Organizations that complete an annual talent review and succession planning process often struggle with the next step – how do we develop that talent? Too often development plans are created and ignored, or populated with “take this course” from the learning management system.
One of the easiest ways to develop talent, and increase your own social capital, is to strategically network. I can often tell who is newly “in transition” when I get LinkedIn connection requests from long-inactive people, and see a flurry of activity. It is not fun to be caught unemployed without a network.
In Harvey Mackay’s classic book, Dig Your Well Before Your Thirsty, he discusses the importance of having a network before you need one. It’s important to think of networking not simply as “what’s in it for me” (you can always spot the WIIFM people at networking events – they introduce themselves and start trying to sell you on-the-spot). A good networker looks to bring value as well. Are you a CEO needing mentorship? Tanis Cornell is an expert in this area. Kim Zoller specializes in coaching emerging leaders with her Leadership Edge program. Change Management? Allessandria Polizzi is my go-to. Instructional Design? Mark Evans. And they all pay-it-forward as well.
A rich network provides an education as well. Encourage your employees to develop relationships inside and outside of the organization. Networking inside the organization increases your visibility, knowledge, and helps gain advocacy and support. Outside the organization provides industry or professional field expertise and education, and may well come in handy during a job search.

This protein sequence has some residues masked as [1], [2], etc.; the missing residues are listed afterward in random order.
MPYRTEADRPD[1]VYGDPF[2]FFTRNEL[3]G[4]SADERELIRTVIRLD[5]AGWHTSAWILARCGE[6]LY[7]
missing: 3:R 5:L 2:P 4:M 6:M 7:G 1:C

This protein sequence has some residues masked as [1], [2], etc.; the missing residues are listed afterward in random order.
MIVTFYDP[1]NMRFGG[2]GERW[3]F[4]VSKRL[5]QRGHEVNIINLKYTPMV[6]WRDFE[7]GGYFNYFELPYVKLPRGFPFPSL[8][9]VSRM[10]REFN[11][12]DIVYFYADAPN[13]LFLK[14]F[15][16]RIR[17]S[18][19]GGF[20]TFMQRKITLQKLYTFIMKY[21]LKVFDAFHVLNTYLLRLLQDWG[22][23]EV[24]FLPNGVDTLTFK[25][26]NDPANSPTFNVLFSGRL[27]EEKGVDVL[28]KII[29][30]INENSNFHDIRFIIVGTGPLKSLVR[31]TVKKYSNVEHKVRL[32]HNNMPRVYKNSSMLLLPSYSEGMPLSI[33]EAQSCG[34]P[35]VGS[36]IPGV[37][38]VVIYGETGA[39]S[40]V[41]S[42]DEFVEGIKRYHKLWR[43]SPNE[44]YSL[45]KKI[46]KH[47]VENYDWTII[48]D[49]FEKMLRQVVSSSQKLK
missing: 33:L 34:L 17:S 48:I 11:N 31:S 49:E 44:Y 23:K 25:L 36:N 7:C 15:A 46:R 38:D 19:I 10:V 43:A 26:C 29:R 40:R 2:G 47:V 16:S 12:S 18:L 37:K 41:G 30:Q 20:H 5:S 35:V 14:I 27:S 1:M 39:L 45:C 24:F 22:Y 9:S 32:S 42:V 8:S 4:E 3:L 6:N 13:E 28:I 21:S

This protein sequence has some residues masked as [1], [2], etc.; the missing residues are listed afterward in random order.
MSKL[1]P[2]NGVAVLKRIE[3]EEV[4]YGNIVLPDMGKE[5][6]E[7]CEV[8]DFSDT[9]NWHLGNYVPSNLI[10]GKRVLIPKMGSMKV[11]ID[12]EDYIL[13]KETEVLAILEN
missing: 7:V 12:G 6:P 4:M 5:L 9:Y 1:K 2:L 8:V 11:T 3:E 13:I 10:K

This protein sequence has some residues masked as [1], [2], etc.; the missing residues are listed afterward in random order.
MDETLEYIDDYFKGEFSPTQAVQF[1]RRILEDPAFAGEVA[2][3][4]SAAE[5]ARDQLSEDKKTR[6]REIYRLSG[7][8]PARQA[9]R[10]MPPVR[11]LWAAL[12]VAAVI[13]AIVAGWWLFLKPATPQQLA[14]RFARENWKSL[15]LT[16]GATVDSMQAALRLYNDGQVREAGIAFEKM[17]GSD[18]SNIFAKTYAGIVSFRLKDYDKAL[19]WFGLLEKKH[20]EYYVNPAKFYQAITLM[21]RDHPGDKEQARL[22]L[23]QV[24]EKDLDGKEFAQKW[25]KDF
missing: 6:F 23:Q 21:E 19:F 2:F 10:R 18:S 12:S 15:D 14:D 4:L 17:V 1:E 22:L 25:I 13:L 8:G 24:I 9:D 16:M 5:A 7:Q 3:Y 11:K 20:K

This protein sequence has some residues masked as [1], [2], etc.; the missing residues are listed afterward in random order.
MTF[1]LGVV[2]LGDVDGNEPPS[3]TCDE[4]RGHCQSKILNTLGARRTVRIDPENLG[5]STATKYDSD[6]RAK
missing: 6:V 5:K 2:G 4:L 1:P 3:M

Harvard Business Review, in How Leaders Create and Use Networks, identifies 3 types of networking:
- Personal Networking – Enhancing personal and professional development; providing referrals to useful information and contacts
- Operational Networking – Getting work done efficiently; maintaining the capacities and functions required of the group
- Strategic Networking – Figuring our future priorities and challenges; getting stakeholder support for them
I use this tool to help clients identify where they need to network A) within their own group (department, BU, etc.), B) outside of their group, C) outside of the organization (customers, industry, etc.)
Download PDF here: Tool-Relationship Matrix2
- Identify people with whom to build a relationship
- Score your relationship – Stage 1, 2, 3, etc.
- Strategically plan – invite them for coffee, include in a project, ask to mentor you, etc.